By Deborah Schoch, CHCF Center for Health Reporting
In early 2011, federal and state officials asked 200 Southern California hospitals to provide information about their ability to survive a catastrophic earthquake along the southern San Andreas Fault.
Among other things, the hospitals were asked how many back-up generators they had on hand, what fuel they use and whether their water tanks could survive a major quake long predicted for one of the nation’s most dangerous faults.
The survey was aimed at speeding post-earthquake recovery efforts, such as rushing backup power generators, fuel and water to damaged hospitals struggling to care for patients. The concept was approved by the Federal Emergency Management Agency (FEMA), which would coordinate the federal response to such a disaster.
Sounds like a great idea, right?
But nearly two years later, almost half of the hospitals still have not responded, leaving some disaster officials frustrated over their inability to help the hospitals plan for the worst.
The unsuccessful effort casts a harsh light on the potential pitfalls of forging public-private partnerships among health care facilities to plan for earthquakes, floods and other natural disasters.
One national emergency expert, Dr. Arthur L. Kellermann, said he finds the poor response inexplicable.
“This is FEMA, for God’s sake, and federal agencies that are charged with helping hospitals in emergency events,” said Kellermann, a policy analyst at the RAND Corp.
“These hospitals are getting hundreds of millions –- maybe billions –- of dollars from Medicare and Medicaid every year, and they can’t fill out a questionnaire of interest to the country and Southern California? I find that deeply disturbing,” he said.
Disaster preparedness is taking on new urgency after the ravages of this fall’s Hurricane Sandy. Backup power generators failed at several New York City area hospital and endangered patients’ lives, especially those on ventilators and other machines.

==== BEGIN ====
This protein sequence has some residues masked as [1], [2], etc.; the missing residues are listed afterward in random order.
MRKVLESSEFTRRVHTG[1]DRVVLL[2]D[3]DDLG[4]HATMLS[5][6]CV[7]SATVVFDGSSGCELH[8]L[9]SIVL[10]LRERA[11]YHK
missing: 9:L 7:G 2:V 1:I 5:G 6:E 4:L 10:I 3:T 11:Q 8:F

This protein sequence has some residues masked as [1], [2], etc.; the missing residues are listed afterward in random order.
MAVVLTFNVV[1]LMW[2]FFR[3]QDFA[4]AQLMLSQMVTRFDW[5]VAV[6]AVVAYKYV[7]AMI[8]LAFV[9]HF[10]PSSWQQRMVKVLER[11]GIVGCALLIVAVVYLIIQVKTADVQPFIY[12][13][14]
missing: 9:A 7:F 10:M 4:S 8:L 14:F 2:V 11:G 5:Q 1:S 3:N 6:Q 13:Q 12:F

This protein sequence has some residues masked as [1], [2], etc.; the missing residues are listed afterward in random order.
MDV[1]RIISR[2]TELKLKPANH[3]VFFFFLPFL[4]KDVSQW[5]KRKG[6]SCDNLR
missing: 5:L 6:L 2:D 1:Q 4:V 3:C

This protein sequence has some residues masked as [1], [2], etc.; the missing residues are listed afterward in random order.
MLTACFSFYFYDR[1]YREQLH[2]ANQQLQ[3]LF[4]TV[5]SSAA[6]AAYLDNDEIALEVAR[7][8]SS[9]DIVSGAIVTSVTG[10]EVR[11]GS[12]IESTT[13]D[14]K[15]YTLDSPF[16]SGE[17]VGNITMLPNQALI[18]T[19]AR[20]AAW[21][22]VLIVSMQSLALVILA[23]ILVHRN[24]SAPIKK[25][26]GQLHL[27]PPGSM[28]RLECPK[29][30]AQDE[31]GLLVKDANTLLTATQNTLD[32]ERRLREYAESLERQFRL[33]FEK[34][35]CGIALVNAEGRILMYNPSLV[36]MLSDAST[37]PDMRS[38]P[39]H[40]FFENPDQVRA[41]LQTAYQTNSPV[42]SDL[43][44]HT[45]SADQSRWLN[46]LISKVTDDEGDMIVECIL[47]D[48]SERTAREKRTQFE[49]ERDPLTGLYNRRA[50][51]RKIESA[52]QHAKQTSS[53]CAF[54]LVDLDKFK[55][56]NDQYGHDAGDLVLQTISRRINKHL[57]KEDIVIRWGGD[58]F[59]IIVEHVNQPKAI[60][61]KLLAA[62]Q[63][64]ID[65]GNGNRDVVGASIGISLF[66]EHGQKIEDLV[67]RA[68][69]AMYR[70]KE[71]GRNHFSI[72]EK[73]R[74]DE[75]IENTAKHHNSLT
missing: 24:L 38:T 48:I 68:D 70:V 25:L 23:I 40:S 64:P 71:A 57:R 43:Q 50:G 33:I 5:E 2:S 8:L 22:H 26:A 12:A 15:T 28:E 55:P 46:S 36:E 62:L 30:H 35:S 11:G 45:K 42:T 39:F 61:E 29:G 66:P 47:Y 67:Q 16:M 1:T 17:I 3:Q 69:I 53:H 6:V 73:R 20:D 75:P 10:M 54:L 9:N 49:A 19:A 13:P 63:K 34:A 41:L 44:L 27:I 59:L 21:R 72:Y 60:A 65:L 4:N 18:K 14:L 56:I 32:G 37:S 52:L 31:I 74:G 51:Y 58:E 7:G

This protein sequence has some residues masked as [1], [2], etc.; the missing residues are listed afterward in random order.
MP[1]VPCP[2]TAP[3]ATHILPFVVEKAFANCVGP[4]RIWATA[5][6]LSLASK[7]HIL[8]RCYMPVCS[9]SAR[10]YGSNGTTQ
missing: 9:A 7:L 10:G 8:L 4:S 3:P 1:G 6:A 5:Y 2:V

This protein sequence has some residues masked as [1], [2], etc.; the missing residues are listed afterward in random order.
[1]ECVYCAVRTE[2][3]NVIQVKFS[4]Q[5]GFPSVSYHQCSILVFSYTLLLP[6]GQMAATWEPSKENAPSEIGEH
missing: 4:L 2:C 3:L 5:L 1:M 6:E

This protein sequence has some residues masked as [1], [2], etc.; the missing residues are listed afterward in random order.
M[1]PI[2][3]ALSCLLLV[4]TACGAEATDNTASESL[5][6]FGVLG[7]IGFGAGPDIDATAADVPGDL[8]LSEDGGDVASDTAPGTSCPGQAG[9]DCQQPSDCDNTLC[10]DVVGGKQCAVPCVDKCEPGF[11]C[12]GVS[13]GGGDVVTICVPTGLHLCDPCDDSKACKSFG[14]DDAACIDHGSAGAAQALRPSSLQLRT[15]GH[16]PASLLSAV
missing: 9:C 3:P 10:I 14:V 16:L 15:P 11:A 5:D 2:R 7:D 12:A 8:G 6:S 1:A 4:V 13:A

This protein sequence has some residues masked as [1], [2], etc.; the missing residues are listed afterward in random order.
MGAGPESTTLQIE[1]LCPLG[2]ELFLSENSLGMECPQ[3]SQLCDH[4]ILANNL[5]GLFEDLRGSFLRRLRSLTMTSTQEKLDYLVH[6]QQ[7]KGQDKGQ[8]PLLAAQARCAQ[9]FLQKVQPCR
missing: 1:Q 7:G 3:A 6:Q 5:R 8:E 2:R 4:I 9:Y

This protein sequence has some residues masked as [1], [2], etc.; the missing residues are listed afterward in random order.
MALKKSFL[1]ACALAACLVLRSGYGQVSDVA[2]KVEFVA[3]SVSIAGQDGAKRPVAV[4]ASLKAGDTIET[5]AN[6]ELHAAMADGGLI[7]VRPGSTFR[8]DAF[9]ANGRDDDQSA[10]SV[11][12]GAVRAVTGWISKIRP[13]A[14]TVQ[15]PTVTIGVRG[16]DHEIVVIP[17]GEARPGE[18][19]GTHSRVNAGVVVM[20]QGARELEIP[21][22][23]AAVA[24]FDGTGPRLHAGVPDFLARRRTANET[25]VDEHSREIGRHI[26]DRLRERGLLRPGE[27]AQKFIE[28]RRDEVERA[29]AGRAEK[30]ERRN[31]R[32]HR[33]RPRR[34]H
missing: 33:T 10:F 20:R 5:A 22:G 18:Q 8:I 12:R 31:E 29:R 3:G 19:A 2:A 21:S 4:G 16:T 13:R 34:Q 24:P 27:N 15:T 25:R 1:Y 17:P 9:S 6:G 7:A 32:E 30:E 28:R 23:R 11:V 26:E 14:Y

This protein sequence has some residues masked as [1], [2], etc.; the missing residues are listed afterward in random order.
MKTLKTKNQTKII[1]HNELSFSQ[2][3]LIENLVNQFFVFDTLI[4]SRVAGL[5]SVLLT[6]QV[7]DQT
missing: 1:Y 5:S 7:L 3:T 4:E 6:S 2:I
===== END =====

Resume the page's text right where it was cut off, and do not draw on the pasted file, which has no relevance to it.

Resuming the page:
The vulnerability of those hospitals has revived concern about experts’ predictions that more than 60 percent of Los Angeles area hospitals would be damaged beyond repair in a major quake.
That specter led to the 2011 survey, called the Southern California Catastrophic Earthquake Plan Survey, which local emergency agencies sent to hospitals early in early 2011, some with an April 30, 2011, deadline.
The largest group of hospitals declining to participate was Kaiser Permanente of Southern California. A spokeswoman would say only that Kaiser had concerns about “the format and the amount of details being asked for in this optional questionnaire.”
Leaders of the California Hospital Association, the state’s hospital industry group, were troubled that they was not involved at the start, and that the survey was issued outside “normal communications channels,” said spokeswoman Jan Emerson-Shea. Her group later worked with surveyors to review and refine the questions, she said.
Some local emergency officials, however, said the association’s uneasiness with the survey had an effect. “They were watching over their members, but it ended up throwing a big wrench into the process,” said Jerry Nevarez, hospital preparedness coordinator at the Inland Counties Emergency Medical Services Agency in San Bernardino.
Now, new talks have begun with the hospital association and state and local officials over fashioning an earthquake survey that would go to hospitals statewide in 2013.
Spurring the survey was a landmark 2008 report called “The Shakeout Scenario,” produced by 300 top-level government, academic and industry experts which scrutinized what damage would be inflicted by a 7.8-magnitude quake near the Salton Sea on the southern San Andreas Fault.
The impact would spread to nine counties, killing 1,800 people, forcing 50,000 injured to emergency rooms and ripping apart freeways and power lines, the report predicted.
“When you have all counties impacted at the same time to the same level, it takes the government to make sure they get what they need to keep going,” said Gerold Fenner, regional emergency coordinator in San Francisco for the U.S. Department of Health and Human Services' preparedness and response branch. Fenner recently returned from working on the federal response to Sandy.
For instance, FEMA has a cache of emergency back-up generators that could be air-lifted to a beleaguered hospital stranded without power, Fenner said. If his agency has that hospital’s information filed away, FEMA could help federal authorities deliver the generator more quickly, he said.
Federal officials have collected that sort of information in other states, including hurricane-prone states in the South, he said.
At RAND, Kellermann said that state and national policy makers may need to review whether such surveys should be made mandatory.
“The whole point of these surveys is not to make hospitals look bad. It’s to help them systematically figure out how to get better,” he said.
Major Quake Could Sideline 60 percent of SoCal Hospitals (CHCF Center for Health Reporting)